Drawing its name from the proprietary spiral-wrap product it created in 1955 and still manufactures, custom profile and tube extruder The Spiratex Co. has spent the next half-century-plus expanding its business and reach so that it now has more than 1000 customers.
“Customers can go through turbulent times—we try to maintain ourselves in many different industries so that when one is down, another is up,” explains Garry Markle, VP. “It allows us to balance things a bit.” The sheer number of customers—and profile, tubing, and chuting programs—also require some balance and processing agility on Spiratex’s part, with the company splitting work between plants in Monroe and Romulus, MI.
“Some things run continuously year round,” Markle says, “and some things will run for a day, so we have this huge mix of high and low volume.” Markle recalled a former marketing campaign—“We extrude by the inch or the mile”—as he walked through a typical day at Spiratex, leaving one to conclude there really isn’t such a thing as a “typical day” at the company.
“At one plant, there are probably 50-some customers’ jobs running and probably 10 at the other,” Markle says, “so maybe 60 different things in just the one day. And tomorrow will be different. It might not be a lot different—it may be only 10 of them are different—but things are changing every day.”
The multitude of customers also means a plethora of applications and materials. When MPW visited, products in various stages of manufacture included a profile for school buses and a polyurethane fin used to reduce fuel consumption on ships, as well as parts for dog sleds, conveyors, and air-bag deployment.
On the last item, Markle is keen to point out that the component is integrated into an assembly in Mexico, one instance of several where Spiratex ships product to countries that more often take work away. “We’re doing things that people cannot do, or find it difficult to do,” Markle says. “If things are very common or easy to do, those kind of things are moving to China and somewhere else.” In addition to Mexico, Markle says Spiratex exports parts to Europe, Canada, Asia, and Australia, serving customers in aerospace/defense, automotive, food, building/construction, marine, and geophysical markets.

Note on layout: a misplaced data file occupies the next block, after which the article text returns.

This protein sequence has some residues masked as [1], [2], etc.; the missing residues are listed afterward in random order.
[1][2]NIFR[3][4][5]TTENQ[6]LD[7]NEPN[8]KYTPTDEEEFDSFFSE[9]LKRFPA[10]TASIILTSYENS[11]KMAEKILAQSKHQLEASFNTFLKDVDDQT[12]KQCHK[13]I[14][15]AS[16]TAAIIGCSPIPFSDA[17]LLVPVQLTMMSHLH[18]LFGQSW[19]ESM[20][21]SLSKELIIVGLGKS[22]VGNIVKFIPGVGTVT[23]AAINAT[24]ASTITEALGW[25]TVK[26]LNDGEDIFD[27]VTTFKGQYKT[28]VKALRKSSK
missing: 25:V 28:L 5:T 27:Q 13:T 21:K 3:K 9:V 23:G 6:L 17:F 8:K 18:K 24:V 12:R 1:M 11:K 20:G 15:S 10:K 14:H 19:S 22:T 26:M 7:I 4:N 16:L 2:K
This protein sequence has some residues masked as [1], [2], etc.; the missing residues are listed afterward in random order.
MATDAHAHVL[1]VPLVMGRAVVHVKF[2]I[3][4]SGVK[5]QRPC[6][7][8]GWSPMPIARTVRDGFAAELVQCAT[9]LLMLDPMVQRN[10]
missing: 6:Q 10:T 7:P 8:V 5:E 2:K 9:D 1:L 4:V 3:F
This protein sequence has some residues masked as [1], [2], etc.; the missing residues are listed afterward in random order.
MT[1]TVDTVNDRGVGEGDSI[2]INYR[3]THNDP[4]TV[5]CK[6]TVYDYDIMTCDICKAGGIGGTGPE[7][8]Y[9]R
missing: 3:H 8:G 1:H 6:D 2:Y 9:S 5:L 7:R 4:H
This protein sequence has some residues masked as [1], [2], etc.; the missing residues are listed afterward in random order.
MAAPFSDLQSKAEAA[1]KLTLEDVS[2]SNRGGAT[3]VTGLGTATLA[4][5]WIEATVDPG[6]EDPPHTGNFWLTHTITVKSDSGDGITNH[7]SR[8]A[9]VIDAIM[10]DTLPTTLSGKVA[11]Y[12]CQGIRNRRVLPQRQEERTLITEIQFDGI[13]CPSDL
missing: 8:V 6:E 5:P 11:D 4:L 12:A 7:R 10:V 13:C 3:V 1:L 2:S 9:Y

Proprietary product launches custom business
MPW visited the company’s 75,000-ft2 facility in Romulus, which runs 16 single-screw extrusion lines. In Monroe, MI, Spiratex operates a 60,000-ft2 plant featuring 105 ram-extrusion systems that utilize a plunger instead of a screw to process ultrahigh-molecular-weight polyethylene (UHMWPE) spiral wraps. A proprietary process invented in the early ’60s by Spiratex co-founder Hugh Archer, the spiral-wrap product propelled the company into extrusion. Archer developed a process and equipment to continuously extrude the coils, which were, and still are, used to bundle wiring. Before this advance, cellulose acetate butyrate (CAB) was wound by hand on poles and baked.
Experienced staff, new technology
In addition to a diverse customer base, Spiratex says it’s committed to investing in the latest technology. True to its word, a new single-screw Davis-Standard (D-S; Pawcatuck, CT) extruder was being installed when MPW visited, with Spiratex having the line customized to run hotter than a standard system.
Another key for Spiratex, which is employee owned, is the tenure of its employees. Markle has been with the company for 20 years; Spiratex President Robert Racey more than 35 years; and Plant Manager Larry Steinmeyer is approaching 25 years.
“We know what we can do,” Markle concludes, “and we know how we can get it done.” —[email protected]